Jan. 28, 2022
Previous Next

Civil Air Patrol honors LLNL employee

Stephen Wampler, wampler1 [at] llnl.gov, (925) 423-3107

When Kathy Brown joined the Civil Air Patrol more than a decade ago, she never thought she would help save someone’s life.

But that’s something she and other members of her team did last spring.

For her efforts, the Lawrence Livermore National Laboratory employee received a certificate of recognition and a lifesaving ribbon with a silver star during a Jan. 12 ceremony held by the Civil Air Patrol’s Tri-Valley Composite Squadron 156 at the Livermore Airport.       

“It’s an honor to receive this rare award,” said Brown, a LLNL industrial safety professional. “I was glad I was there to help coordinate the rescue, but I’m especially pleased the Civil Air Patrol airplane crews are being recognized for their valiant efforts and assistance to this injured person.”

On May 22 of last year, Brown was part of a homeland security mission in Southern California when officials from a government agency asked the Civil Air Patrol base to assist in locating an injured person.

The injured individual, a woman, was stranded in the desert. She was unable to move and had sustained injuries to her leg, had no provisions for desert survival and did not know her location. Once the woman called 911, law enforcement authorities were able to determine an approximate location using her cell phone signal.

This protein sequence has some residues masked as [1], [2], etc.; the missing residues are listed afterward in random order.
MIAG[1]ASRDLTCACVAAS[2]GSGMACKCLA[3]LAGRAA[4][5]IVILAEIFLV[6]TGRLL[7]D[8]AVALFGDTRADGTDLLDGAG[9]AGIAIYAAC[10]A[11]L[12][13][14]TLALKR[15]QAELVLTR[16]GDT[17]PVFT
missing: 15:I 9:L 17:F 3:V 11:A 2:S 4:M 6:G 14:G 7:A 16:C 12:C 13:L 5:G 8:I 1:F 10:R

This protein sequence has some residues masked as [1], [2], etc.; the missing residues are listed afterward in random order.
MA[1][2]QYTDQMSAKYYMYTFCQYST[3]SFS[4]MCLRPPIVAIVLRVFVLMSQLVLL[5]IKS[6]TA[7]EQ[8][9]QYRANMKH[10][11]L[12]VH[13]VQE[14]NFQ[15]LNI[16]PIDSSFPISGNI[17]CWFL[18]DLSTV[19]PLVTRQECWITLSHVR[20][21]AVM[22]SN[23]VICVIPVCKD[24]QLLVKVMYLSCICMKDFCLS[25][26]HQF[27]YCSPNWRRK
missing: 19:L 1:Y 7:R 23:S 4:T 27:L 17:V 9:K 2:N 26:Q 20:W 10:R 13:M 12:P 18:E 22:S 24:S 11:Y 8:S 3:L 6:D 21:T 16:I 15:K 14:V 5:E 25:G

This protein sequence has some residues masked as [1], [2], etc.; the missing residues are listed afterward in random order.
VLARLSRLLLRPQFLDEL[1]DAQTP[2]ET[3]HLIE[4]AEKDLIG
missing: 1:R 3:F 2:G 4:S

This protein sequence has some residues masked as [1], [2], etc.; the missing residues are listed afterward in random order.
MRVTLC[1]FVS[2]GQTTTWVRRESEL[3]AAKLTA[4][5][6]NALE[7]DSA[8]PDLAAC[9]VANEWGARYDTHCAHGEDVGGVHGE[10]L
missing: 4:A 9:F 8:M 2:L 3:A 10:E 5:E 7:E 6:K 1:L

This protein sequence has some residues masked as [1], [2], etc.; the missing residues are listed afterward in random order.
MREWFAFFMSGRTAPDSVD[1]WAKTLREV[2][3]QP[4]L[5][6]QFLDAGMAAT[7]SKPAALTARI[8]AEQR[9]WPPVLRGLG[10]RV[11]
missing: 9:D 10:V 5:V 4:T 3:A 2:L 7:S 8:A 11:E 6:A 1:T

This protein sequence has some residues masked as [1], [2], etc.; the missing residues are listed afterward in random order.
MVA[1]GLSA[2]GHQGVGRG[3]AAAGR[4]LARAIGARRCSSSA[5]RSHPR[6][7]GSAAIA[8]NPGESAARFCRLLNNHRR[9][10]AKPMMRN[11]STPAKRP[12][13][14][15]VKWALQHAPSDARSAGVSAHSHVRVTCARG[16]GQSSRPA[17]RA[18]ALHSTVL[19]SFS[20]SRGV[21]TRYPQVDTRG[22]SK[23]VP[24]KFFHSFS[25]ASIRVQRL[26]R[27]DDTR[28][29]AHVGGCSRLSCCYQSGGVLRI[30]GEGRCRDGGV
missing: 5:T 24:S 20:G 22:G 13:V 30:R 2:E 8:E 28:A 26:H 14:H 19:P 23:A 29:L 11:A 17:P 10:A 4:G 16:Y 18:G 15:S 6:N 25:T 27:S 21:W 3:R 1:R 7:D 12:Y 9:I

At the time of the call, three Civil Air Patrol aircraft were in the air and in the process of returning to base. One airplane diverted to the approximate area to initiate a search for the injured person, while the other two airplanes landed to refuel and join the search.

The first plane located the injured woman and was then relieved by one of the refueled aircraft. The relief aircraft continued to circle above the stranded person to mark her location for the ground teams as the daylight faded amidst the rugged terrain.

“The injured party saw our airplane and told the 911 operator,” Brown said. “As we continued to circle the area, law enforcement authorities saw our plane and were then able to locate the injured party.” The individual was transported to the hospital.

Brown, who is a major in the Civil Air Patrol and has been with the organization for 12 years, was training on May 22 to be a mission manager. Her mentor was on the phone with officials from a government agency, who were on the phone with the 911 operator. Brown was in contact with the airplane crews and coordinated the rescue.

“Kathy was a member of the mission base staff for the events of that day and was one of the key personnel responsible for the coordination of the air sorties that were used in the search,” said Joe Spears, the leader of the Tri-Valley Composite Squadron 156 and a computer scientist at the Lab’s National Ignition Facility.

“Without her contributions and those of her team, the aircraft would not have been able to remain in the area for the rescue teams to find the subject,” Spears added.

For her part, Brown calls the team’s Civil Air Patrol pilots the “real heroes” of the rescue.

“They had already been in the air for six or more hours that day and two of our three planes had already returned to base and the other plane was on the way back,” Brown said. “We asked the third crew if they would remain in the air and they were willing. These teams did an amazing job.”